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Fixed Odds Betting Terminals

So the new maximum bet on a Fixed Odds Betting Terminal is £2 from today, down from £100 up until now.

This has been on the cards for a while after a lot of pressure from the anti-gambling lobby and will see a lot of betting shops closed down as a result.

FOBTs came into our lives in 2001, grew so much in popularity that the number of FOBTs per shop was restricted to 4 by legislation brought in by the government in 2005 but they have continued to garner a lot of criticism over the years as the “crack cocaine” of gambling.

Big betting shop chains like GVC, who own Ladbrokes Coral, will continue to shut down shops and concentrate on online gambling but smaller operators will not have that option.

This will mean even more gaps appearing in our high street – but in this case, I think it is a good thing. You just wonder who will take up the newly-vacated premises.

Lyft’s recent flotation

The other thing I wanted to talk about was ride-hailing company Lyft’s flotation on the NASDAQ last week.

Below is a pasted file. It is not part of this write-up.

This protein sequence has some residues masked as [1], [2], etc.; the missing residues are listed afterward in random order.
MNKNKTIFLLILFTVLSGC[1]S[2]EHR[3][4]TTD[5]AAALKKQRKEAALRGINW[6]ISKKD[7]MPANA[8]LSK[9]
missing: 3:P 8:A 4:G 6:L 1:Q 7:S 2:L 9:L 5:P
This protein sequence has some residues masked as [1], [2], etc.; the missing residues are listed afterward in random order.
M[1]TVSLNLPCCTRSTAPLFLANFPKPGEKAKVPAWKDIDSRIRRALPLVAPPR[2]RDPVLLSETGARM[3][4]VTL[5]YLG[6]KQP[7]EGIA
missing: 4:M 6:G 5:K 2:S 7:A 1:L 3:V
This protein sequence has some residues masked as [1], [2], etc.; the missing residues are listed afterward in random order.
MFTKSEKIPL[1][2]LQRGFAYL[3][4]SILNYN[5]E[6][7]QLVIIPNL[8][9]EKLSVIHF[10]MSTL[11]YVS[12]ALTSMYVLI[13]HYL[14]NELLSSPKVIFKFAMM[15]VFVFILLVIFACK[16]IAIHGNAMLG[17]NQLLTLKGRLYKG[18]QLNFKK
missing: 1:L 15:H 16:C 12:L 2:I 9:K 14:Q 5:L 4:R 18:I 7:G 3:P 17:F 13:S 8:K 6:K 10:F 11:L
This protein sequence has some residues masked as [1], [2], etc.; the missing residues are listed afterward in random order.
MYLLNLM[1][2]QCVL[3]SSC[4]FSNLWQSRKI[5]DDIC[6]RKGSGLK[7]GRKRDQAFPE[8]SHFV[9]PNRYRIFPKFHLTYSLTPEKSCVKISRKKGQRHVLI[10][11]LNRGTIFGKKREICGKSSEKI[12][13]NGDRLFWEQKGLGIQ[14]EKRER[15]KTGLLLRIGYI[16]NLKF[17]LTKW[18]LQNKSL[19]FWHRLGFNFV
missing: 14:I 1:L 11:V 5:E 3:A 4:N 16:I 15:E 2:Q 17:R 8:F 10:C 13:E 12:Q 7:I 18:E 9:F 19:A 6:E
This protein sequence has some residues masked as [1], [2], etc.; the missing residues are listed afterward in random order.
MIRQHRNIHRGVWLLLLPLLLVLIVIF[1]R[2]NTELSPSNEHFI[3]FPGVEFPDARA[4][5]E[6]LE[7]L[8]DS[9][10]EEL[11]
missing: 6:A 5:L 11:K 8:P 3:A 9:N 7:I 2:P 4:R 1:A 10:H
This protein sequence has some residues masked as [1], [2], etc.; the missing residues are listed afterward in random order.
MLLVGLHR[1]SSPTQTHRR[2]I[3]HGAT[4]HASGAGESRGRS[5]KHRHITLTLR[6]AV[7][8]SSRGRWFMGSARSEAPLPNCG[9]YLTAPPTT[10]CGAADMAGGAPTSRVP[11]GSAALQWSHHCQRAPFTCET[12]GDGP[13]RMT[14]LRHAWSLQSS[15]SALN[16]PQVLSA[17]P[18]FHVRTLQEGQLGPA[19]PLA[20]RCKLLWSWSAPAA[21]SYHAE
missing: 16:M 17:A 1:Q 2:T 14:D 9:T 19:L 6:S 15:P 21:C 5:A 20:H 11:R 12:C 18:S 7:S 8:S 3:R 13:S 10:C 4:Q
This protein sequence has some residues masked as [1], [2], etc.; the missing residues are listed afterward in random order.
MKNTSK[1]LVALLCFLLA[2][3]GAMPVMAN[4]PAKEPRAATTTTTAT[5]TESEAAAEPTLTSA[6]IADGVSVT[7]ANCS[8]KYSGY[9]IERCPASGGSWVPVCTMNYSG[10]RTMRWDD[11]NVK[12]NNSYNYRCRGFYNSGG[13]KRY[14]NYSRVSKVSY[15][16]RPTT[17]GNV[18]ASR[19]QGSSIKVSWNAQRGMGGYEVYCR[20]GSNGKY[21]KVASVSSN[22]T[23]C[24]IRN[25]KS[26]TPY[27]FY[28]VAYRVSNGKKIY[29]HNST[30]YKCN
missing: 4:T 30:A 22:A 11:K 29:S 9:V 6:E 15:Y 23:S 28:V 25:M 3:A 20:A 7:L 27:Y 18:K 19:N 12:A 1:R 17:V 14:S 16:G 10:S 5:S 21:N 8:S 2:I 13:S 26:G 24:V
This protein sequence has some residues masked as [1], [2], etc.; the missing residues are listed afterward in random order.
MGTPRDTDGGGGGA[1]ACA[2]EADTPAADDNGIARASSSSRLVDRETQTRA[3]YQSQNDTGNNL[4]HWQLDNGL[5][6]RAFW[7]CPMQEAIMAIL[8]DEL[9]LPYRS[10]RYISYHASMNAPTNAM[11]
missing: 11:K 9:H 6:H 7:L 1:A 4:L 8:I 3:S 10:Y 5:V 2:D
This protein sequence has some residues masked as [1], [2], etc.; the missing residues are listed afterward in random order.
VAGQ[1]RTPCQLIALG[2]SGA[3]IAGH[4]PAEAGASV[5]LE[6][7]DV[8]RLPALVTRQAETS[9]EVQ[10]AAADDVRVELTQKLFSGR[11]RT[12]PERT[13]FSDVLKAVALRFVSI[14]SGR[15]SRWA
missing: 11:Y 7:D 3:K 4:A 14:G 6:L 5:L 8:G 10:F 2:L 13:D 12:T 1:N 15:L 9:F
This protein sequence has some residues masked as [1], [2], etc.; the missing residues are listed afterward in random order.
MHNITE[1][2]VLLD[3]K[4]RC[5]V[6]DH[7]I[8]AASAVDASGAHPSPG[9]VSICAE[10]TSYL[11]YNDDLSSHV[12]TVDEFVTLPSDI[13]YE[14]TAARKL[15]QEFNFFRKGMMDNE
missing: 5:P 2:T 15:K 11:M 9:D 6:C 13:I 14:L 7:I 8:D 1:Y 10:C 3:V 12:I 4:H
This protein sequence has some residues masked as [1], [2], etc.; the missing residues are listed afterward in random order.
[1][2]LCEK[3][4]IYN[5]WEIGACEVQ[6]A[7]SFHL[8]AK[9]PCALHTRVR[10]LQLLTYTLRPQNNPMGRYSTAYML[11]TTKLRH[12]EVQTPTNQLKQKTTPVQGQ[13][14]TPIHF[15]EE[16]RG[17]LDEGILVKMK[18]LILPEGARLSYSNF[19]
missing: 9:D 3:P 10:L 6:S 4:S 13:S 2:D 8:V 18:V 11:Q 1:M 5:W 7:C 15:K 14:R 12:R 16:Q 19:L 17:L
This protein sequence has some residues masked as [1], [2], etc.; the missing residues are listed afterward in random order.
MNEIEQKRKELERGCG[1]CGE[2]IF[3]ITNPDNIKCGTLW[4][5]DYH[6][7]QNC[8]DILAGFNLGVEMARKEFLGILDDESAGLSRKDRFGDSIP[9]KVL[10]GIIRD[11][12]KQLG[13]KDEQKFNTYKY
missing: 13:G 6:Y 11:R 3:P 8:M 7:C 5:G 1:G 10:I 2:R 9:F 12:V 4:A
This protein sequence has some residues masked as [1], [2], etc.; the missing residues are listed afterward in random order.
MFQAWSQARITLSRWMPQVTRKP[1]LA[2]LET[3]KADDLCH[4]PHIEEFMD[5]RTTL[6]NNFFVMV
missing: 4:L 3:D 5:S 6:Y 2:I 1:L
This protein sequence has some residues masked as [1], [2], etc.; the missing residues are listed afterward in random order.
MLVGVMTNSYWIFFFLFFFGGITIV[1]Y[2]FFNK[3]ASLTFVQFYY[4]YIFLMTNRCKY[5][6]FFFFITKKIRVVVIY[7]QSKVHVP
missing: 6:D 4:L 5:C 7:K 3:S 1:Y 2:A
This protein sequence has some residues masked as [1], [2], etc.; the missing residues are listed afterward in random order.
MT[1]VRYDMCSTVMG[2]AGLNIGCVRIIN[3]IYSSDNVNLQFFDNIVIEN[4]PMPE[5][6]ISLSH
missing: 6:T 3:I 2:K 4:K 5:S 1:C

Basically, the stock climbed by 8.7% after it set a high starting price and I would have thought all involved will want to make sure that the price does well given that other companies like Uber and Pinterest are waiting in the wings to do their own flotations.

It just amazes me how much investors will pay for a company that continues to make losses, but I guess they are of the opinion that scale is what’s needed in the ride-hailing space and that the winners will take all.

I guess if you want to stick with ride-hailing in a smaller market, Lyft is possibly attractive, if you want more business and geographic diversification then Uber is better but if you want a better quality of offering with regional diversification then maybe Gett would be more attractive.

Still, it’s all academic at the moment as Lyft is the only one that “normal” punters can get their hands on.

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Please note this article does not constitute investment advice. Investors are encouraged to do their own research beforehand or consult a professional advisor.

Peter Watson

Peter Watson

Peter Watson founded Seiha Consulting, a career transition consultancy, after working in HR and four recruitment agencies. He was also a stockbroker for 13 years in London and Tokyo, advising some of the world’s biggest financial institutions on European and Japanese stock market investment. He started writing the Daily (previously known as “Watson’s WIFI”) to help candidates prepare for interviews – but soon found that many others wanted to read it as well!

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